The Sexual Minority Archives, “a national collection of LGBT literature, history, and art,” has announced two new oral history projects aimed at LGBT individuals who live in Western Massachusetts.
The year-long projects focus on transgender people of any age for Trans Stories: Breaking the Silence and LGBT people age 55+ for LGBT Elders Speak Out. “The lives of our LGBT people, our relationships and families, and our work with groups and organizations often go undocumented and unstudied,” said Bet Power, Executive Director of the Sexual Minorities Educational Foundation, Inc. and Director/Curator of the Sexual Minorities Archives (SMA). “Whether an LGBT person has been part of a major event or community organization or has stories to tell about everyday life, the mission of the SMA is to record, preserve, and make accessible the historical narratives of our lives. We can help shape a queer people’s history of information that is too often omitted from mainstream libraries and academic archives.”
Oral history interviews will be conducted at the Sexual Minorities Archives in Northampton or in participants’ homes. Participants may specify the level of privacy or accessibility they wish for their interview as it is added to the media collection at the SMA, and participants will receive both a videotape and transcript of their interview.
For more information, email Brittni Hayes regarding Trans Stories: Breaking the Silence or Samuel Belmonte regarding LGBT Elders Speak Out at sexualminorities [dot] archives [at] yahoo [dot] com, or call Bet Power at 413-584-7616.
Do you know what a health disparity is? How about health equity?
Simply put, a health disparity is the poorer health one group has compared to another. LGBT people have more depression and anxiety than non-LGBT people, when you compare the groups’ averages. African-Americans and Latin@s are far more likely than white people to contract HIV/AIDS. An important aspect of health disparities is that “[f]or people who belong to mulitple communities that experience health disparities, these disparities do not simply add up: They multiply.” Thus, African-American LGBT people, on average, have poorer health than either white LGBT people or African-Americans who aren’t LGBT.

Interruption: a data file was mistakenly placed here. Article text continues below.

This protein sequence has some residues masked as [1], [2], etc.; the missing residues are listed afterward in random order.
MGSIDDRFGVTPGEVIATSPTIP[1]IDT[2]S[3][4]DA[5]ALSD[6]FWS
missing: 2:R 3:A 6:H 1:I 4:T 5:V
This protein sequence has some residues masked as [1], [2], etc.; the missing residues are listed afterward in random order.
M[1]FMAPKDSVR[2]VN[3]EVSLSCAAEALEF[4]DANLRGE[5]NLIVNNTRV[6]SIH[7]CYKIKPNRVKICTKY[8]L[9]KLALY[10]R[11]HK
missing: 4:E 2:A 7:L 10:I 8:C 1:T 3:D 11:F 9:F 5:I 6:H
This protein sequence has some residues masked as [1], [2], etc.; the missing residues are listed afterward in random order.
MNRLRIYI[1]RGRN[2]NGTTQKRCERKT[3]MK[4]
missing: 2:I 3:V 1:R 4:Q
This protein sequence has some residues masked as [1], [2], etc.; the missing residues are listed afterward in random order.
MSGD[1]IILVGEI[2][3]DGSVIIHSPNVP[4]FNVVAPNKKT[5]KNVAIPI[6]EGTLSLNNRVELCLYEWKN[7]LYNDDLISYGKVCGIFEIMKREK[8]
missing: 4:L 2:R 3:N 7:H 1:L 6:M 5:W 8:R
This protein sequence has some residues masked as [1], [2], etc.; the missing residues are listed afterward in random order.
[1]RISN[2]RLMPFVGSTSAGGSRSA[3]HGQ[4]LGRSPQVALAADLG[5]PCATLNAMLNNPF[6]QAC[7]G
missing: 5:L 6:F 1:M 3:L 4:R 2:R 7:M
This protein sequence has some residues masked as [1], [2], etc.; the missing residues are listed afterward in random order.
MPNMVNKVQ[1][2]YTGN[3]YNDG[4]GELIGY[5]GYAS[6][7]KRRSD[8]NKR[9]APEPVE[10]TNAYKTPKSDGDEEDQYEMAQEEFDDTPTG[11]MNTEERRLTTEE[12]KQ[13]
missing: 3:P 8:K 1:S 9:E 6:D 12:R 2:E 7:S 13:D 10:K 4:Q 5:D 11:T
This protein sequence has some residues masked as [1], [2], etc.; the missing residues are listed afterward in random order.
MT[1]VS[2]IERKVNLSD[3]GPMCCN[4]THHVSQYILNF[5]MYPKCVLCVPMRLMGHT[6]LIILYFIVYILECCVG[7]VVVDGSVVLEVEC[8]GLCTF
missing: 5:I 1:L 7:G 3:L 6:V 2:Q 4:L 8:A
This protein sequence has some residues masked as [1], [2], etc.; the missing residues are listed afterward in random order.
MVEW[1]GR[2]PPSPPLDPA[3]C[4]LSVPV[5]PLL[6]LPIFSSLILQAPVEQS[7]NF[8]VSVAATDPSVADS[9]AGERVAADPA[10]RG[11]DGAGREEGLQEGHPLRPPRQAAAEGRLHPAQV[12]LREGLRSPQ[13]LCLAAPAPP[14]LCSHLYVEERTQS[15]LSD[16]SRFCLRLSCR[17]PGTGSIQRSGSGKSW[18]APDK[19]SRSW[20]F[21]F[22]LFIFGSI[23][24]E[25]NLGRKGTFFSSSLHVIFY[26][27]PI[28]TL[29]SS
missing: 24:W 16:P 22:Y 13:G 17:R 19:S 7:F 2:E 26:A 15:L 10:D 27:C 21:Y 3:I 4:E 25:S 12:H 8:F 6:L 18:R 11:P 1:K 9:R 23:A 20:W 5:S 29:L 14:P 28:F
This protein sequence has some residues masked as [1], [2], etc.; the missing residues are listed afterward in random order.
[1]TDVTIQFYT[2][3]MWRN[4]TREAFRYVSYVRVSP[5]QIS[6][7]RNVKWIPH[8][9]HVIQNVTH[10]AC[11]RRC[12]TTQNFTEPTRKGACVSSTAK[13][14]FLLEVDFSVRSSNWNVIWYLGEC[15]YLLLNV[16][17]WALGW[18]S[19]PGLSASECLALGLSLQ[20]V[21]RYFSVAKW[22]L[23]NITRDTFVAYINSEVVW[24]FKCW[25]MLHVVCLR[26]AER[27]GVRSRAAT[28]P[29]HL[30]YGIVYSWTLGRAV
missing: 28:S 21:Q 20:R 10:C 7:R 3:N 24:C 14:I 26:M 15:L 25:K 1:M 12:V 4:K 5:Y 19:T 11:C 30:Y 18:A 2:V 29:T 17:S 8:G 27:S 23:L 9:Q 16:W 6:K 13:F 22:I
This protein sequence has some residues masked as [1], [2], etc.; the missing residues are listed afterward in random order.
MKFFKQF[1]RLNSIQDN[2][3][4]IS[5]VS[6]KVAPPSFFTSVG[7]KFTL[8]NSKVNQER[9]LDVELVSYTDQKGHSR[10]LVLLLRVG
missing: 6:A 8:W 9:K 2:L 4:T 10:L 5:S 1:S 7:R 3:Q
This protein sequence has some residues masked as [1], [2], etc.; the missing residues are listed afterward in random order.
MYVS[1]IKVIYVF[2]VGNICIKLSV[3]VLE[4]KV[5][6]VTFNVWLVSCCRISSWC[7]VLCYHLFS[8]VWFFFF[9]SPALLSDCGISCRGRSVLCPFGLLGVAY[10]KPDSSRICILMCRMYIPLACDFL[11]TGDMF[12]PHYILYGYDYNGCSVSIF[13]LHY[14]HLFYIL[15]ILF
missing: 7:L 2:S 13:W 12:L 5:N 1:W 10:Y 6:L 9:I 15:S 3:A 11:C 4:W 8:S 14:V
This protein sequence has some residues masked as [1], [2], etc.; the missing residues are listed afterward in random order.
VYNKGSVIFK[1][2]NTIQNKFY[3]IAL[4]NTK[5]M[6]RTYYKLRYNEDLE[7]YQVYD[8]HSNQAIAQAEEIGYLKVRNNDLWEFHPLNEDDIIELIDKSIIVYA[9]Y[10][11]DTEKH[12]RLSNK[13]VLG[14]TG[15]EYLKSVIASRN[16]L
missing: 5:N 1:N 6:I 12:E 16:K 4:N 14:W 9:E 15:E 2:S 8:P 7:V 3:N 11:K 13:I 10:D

Health equity is the opposite concept: rather than focusing on the differences, health equity focuses on where we want to be: attaining the highest level of health for all people. A good short article on these concepts, with multiple links, is available at http://thinkprogress.org/lgbt/2012/04/27/472826/health-disparities-lgbt/
What happens when you’re transgender and living in the middle of rural America and need specialized medical care?
The patient at the center of this story is only 20 years old, but his story, written up in The Daily Iowan on April 4, 2012, is instructive. Like many transgender people — one study says the figure is 50% — he had to educate his health care providers about transgender health care. Luckily, it worked. Not only did he eventually get the health care he needed, but activism by him and his colleagues is beginning to change the climate in Iowa City. For a more recent story that indicates there are still problems — but also that even more efforts are underway to correct them — see the Iowa City Patch article here.
The White House itself rang congratulatory bells last month when the Philadelphia Housing Finance Agency (PHFA) committed to helping fund a new public-private housing initiative in Philadelphia targeted to LGBT elders.
The project, which is to be built on Philadelphia’s 13th Street, between Locust and Spruce, is expected to have 6 stories and 56 bedrooms. It will be available to those who are aged 62 and older who earn less than 60% of the Philadelphia median income. $11 million of the necessary $19 million price tag has now been secured.
The White House memo on the financing, available at http://www.whitehouse.gov/blog/2012/04/16/public-private-partnerships-ingenuity-and-11m-tax-credit-provides-innovative-housing, notes that “Under this Administration, [the Housing and Urban Development Department] has been a leader in advancing equality for lesbian, gay, bisexual and transgender Americans, and has treated the fight for equality not as an issue, but as a priority.” The memo ends with this memorable line: “And HUD will continute to take an active role in ensuring that the lesbian, gay, bisexual and transgender community not only has a seat at the table — but also a place to call home.”